CLAY COUNTY — County leaders are sticking to their guns when it comes to putting up roadblocks in the state audit of Clay County after an assistant county administrator refused to answer questions Thursday, Dec. 12, from auditors as required by a subpoena issued more than two weeks ago.
On Nov. 22, State Auditor Nicole Galloway issued a subpoena, the third issued by her office to the county since the audit began, demanding records and testimony from Assistant County Administrator Nicole Brown associated with the citizen-mandated audit of Clay County that began last year.
“Clay County’s attorney would not allow the assistant county administrator to answer questions asked by audit staff. Under state law, the auditor or her authorized representatives have the authority to take testimony of auditees under oath. In every audit, audit staff request documentation and question auditees as part of the audit process,” states a release from the auditor’s office.
A statement from the county contends its legal counsel didn’t let Brown be deposed because “legal counsel learned just before the hearing was to begin that nonattorney staff from the State Auditor’s Office would be conducting the questioning.”
The release states having nonattorney staff lead questioning during a deposition raised concerns over whether doing so would violate state law, which prohibits nonlawyers from practicing law in Missouri.
“Taking a deposition is generally something that only an attorney can do except in situations involving a pro se (representing one’s self instead of having an attorney) litigant. In an effort to resolve the question, Clay County’s counsel contacted the Missouri Bar’s ethics counsel seeking guidance, but was unable to speak with anyone from that office before the auditor’s counsel and staff opted to depart,” the release states.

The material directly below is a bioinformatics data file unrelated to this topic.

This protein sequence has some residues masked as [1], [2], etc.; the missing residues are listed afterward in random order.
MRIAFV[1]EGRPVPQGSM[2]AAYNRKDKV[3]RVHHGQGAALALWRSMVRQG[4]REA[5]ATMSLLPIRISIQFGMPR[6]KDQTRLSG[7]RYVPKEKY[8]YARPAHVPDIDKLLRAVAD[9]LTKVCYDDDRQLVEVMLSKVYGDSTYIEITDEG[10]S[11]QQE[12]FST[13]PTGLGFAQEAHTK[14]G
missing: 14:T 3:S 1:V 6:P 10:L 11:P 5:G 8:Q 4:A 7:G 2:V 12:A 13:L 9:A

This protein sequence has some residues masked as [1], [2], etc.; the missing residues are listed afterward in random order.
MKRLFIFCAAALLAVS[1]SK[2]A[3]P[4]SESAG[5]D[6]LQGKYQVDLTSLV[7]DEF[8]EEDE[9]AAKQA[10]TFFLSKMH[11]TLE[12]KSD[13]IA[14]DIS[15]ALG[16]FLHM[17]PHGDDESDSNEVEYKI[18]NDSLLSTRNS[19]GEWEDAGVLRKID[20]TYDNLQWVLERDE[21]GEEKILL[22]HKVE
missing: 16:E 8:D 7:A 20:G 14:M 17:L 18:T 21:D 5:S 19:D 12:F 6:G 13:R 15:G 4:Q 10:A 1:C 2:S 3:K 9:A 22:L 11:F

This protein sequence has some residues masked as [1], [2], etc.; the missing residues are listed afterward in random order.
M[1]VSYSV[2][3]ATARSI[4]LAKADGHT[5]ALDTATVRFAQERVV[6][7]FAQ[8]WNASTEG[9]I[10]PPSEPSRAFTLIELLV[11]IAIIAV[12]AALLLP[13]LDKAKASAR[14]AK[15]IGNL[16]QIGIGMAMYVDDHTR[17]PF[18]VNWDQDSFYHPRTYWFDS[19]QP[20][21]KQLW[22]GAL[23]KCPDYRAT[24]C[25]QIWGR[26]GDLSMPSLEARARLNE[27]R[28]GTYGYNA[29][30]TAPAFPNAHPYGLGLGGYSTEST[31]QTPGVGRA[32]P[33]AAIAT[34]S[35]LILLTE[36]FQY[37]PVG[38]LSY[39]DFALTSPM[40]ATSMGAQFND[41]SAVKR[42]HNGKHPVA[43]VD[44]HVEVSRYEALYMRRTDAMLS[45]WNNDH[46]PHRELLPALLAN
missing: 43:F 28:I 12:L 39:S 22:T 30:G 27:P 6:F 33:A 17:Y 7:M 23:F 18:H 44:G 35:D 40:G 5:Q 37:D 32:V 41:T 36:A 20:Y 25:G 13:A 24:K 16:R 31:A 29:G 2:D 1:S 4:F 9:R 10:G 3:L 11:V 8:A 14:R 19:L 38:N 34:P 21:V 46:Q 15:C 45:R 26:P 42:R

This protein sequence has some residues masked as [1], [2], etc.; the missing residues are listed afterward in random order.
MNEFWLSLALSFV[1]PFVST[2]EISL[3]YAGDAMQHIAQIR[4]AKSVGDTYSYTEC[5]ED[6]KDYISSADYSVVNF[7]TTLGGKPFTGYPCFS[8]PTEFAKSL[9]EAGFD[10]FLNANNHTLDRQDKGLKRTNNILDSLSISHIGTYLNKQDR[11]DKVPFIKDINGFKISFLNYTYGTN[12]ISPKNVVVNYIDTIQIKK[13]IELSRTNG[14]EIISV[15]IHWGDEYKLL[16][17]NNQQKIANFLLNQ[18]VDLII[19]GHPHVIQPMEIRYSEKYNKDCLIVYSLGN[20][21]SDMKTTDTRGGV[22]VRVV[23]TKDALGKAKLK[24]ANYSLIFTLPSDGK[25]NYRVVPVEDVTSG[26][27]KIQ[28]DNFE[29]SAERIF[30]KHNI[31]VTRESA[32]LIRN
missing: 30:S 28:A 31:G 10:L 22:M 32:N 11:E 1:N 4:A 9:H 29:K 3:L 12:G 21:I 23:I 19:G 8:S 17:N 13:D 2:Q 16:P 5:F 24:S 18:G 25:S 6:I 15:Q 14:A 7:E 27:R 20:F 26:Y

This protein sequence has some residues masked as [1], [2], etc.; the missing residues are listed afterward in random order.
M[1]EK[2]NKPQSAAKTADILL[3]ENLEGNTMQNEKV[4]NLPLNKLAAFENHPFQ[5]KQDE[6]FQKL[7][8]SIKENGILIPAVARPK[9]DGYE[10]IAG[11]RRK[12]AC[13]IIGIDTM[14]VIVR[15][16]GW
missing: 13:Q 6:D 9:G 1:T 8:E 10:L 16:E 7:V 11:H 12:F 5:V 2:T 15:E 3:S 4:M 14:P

While the county’s legal experts object, Missouri’s Revised Statutes relating to authority of the auditor suggests Galloway’s office does have the power to depose witnesses.
“The auditor or the auditor’s authorized representatives shall have the power to subpoena witnesses, to take testimony under oath, to cause the deposition of witnesses residing within or without the state to be taken in a manner prescribed by law, and to assemble records and documents, by subpoena or otherwise,” the law states. “The subpoena power granted by this section shall be exercised only at the specific written direction of the auditor or the auditor’s chief deputy.”
Once this issue is resolved, the release states, the county will work with the auditor to reschedule the deposition.
“As an update on Clay County’s involvement with the overall audit, our staff has continued to work with the auditor in other areas and has produced virtually all information requested by her office, including more than 100,000 pages of documents in 2,500 files. This satisfies nearly all of the auditor’s requests aside from information that is protected by attorney-client privilege or protected employee medical and personnel records.”
In response to the noncooperation, the auditor’s office plans to take Clay County to court for a second time to demand compliance.
After a judge dismissed a lawsuit brought by Clay County in October, auditor sought documentation originally requested in December 2018 and January 2019, states the auditor’s office release. When county officials failed to fulfill the requests, Galloway issued a subpoena on Nov. 8 to require documents and testimony. Subsequently, on Nov. 11, the county filed a motion attempting to modify the judge’s previous ruling related to the auditor’s authority. On Nov. 25, the assistant county administrator failed to appear and provide documentation as required by the Nov. 8 subpoena, citing a scheduling conflict with a vacation. As a result, on Dec. 4, the auditor’s office filed a petition in Clay County court to demand compliance with the subpoena.
“The county’s unwillingness to cooperate with the citizen-mandated audit requires the state auditor’s office to continue to evaluate available audit resources and legal options in order to ensure citizens get answers,” states the release.